Nolan had a life-long dream to shoot a feature on IMAX and as the multiplexes started to build out the infrastructure to show re-purposed 35mm prints in IMAX, he saw his opening. But it was a gradual process.
“On ‘Batman Begins,’ we did the conversion. I got to know the guys that way,” he recalled. “On ‘The Prestige,’ we shot our visual effects plates using an IMAX camera, so I got to see what the thing was, how big it was, how noisy it was.” With “The Dark Knight,” he experimented further, shooting roughly 30% of the film in IMAX (mostly in action sequences, as dialogue scenes — given the noisy machinery that “sounds like lawnmower” — were not ideal). And finally, about half of “The Dark Knight Rises” was filmed in the format.
He spoke briefly about Paul Thomas Anderson’s “The Master,” as well, noting that it’s the only other film that seems to have embraced high definition filmmaking on celluloid. “That’s what a movie is supposed to look like,” he said.
And indeed, the final clip shown was of the build-up and execution of strategic bombing in Gotham City, which Foundas said he was embarrassed he couldn’t show in IMAX or even on film. Alas, it still looked tremendous.
When “The Dark Knight” failed to land a Best Picture nomination in 2008, after a precursor circuit that clearly saw it in the thick of the hunt, the Academy shifted the landscape of the category, expanding the number of nominees in the hopes that popular fare would have a better shot at the recognition. It appears unlikely the final installment of Nolan’s epic achievement will make good on the promise of that change, but the ripples are nevertheless felt. And at the end of the day, even with all the talk of grounding comic books in a sense of reality and bringing a dose of sincerity to blockbuster filmmaking, Nolan is very clear about his ultimate goal: “I wanted to create, first and foremost, an entertainment, something people could keep a distance from and enjoy.”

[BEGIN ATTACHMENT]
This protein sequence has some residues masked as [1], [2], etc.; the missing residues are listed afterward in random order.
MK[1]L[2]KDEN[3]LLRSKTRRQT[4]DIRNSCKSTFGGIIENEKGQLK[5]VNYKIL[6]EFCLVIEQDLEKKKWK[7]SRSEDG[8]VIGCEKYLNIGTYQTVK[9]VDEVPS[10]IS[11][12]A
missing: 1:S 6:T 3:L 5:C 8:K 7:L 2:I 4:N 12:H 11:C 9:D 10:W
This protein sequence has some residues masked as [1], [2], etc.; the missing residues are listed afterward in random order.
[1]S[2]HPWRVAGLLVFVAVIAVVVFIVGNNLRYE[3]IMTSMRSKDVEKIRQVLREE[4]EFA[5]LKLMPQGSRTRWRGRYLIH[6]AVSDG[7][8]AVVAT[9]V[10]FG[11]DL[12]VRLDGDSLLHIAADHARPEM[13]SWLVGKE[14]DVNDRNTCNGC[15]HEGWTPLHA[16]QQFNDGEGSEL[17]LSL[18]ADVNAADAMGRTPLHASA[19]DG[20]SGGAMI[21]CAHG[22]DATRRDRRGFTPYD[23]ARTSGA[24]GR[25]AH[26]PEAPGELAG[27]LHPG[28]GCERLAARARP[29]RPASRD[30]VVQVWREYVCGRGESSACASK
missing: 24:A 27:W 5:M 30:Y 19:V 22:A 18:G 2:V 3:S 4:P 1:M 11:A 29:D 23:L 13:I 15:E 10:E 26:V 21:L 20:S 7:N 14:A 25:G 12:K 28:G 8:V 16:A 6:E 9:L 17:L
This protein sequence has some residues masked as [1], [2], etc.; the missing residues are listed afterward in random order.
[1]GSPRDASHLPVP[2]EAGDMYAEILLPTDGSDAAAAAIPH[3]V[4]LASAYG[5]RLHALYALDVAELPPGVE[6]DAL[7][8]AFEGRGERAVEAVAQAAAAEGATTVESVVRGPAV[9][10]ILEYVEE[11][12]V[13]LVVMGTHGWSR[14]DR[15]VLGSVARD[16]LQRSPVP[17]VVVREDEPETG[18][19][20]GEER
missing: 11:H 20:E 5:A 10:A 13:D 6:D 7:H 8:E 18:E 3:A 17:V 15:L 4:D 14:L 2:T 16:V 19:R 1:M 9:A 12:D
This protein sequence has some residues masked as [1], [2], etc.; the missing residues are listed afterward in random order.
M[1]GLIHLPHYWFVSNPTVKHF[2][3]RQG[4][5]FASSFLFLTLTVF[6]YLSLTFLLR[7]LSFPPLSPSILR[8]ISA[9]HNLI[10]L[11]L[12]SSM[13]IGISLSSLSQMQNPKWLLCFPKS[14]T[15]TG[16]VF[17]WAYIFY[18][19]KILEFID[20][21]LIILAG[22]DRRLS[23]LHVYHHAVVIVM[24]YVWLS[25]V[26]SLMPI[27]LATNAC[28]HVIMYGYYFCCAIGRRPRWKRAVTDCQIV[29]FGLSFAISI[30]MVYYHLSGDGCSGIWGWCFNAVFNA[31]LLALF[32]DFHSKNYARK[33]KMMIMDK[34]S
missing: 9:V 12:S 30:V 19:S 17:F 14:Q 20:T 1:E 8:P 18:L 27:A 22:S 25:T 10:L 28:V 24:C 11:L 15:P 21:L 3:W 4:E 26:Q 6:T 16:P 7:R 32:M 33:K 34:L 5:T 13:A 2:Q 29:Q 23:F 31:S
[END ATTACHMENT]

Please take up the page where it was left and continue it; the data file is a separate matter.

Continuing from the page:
With roughly $2.4 billion in box office receipts and nine Oscar nominations (and likely more to come this season) to its credit, it’s fair to say he’s pole-vaulted over that bar.
“The Dark Knight Rises” hits DVD/Blu-ray Tuesday, December 4.